Terry G

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Paul Janke

02-05-2005 09:43:10
216.166.168.53



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 Re: Hydraulic cylinder placement in reply to Terry G, 02-03-2005 08:57:18  
One way of getting more of an angle is to move the hinge of the box up or down. I've built a few pickup and trailer hoists. A little math will go a long way in determining if it will or won't work. E-mail me if you want and I can try to help in any way I can.



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steve_ne

02-03-2005 05:56:59
64.89.178.205



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 Re: Hydraulic cylinder placement in reply to Terry G, 02-02-2005 14:06:52  
Both would more then likely break at the pivot points, pressure needs to go somewhere if not up. Need to angle cylinders in both drawings more. As stated before the drawing on left will have problems with the arc and will not fully extend cylinder. Seen most often is drawing on the right but with cylinders angled and extended below the chaise. The methods of using a scissor hoists or telescoping cylinders. Using long cylinder is very hard to get the angle needed to lift heavy loads. Scissor hoists kits can run you a thousand at supluscenter.com but so can just one telescoping hyd cylinder. Sorry don't mean to squash your idea. Gud luck. I just thought of one more thing. You will need to have some angle at the top of the lift so the weight of the bed will push the hyd fluid out of the cylinder on the way down which left drawing has none.

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BFO

02-02-2005 18:30:21
216.209.112.160



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 Re: Hydraulic cylinder placement in reply to Terry G, 02-02-2005 14:06:52  
In this instance the model on the left would work. The model on the right, assuming you wouldn't bend the cylinder rod, would jump up violently until the pivot points made it to the over-centre position overcoming the mechanical disadvantage. If you really need to do it this way, place the cylinders so that they are tangental (if that's really a word, who knows I'm justa farmer right? ;-))to the pivot of the dump bed. This would require lowering the cylinder end pivot considerably.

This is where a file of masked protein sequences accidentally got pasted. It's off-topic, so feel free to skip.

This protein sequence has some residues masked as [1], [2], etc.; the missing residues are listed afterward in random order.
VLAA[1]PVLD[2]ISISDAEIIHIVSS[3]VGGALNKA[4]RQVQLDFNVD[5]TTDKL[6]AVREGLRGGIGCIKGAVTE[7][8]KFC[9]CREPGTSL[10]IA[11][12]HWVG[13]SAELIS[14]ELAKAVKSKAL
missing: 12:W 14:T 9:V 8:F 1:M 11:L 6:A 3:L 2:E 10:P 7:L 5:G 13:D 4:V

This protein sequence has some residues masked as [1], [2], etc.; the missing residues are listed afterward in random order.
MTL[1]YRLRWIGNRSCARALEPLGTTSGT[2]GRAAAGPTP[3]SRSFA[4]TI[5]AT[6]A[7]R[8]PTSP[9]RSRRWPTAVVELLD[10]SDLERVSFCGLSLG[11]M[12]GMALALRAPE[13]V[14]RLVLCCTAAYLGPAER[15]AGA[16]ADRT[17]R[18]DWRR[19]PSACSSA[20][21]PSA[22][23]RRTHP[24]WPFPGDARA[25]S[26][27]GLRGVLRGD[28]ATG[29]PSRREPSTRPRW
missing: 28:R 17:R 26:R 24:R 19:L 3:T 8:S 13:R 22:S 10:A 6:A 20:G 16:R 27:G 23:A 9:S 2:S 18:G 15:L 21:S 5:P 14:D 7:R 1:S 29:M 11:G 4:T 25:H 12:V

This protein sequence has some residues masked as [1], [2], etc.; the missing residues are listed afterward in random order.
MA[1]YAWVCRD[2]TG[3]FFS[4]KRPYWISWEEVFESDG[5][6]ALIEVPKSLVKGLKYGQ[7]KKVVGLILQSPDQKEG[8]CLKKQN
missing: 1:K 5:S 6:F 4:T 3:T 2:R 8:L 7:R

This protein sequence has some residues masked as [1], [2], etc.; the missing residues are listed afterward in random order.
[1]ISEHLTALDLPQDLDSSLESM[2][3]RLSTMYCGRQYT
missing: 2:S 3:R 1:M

You can buy pre-fabricated scissor hoists for this application, that you can simply weld in place. Just my 2 cents Cnd :-)

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J. Schwiebert

02-02-2005 17:43:24
209.143.23.91



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 Re: Hydraulic cylinder placement in reply to Terry G, 02-02-2005 14:06:52  
What do you planning on hauling? When we did the cylinder class for dump trucks we had a table of many different materials and what angle you needed to dump them. I think most of them would dump at around 40-42 degrees. If you look at truck hoists we are looking at two styles, The ones with a sissors hoist and the ones with the multi-stage telescopic cylinder. If you went with the telescoping style the cylinder would mount ahead of the bed like a dog house on a dump. Have you looked at any sissors hoist literature

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Mark - IN.

02-02-2005 17:38:27
205.188.117.8



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 Re: Hydraulic cylinder placement in reply to Terry G, 02-02-2005 14:06:52  
Here's an idea that just may work. There are a lot of manufacturers that mass produce these things for a living, and can probably do a google search on "Dump Trailers" for instance. Take a look at a couple of different models or manufacturers, and chances are will show one while in a tilted position. Chances are that they'll be similar in geometrical positions/angles on the cylinders. You won't get exact measurements from that, but at least you'll get a good idea what a good angle or general placement would be.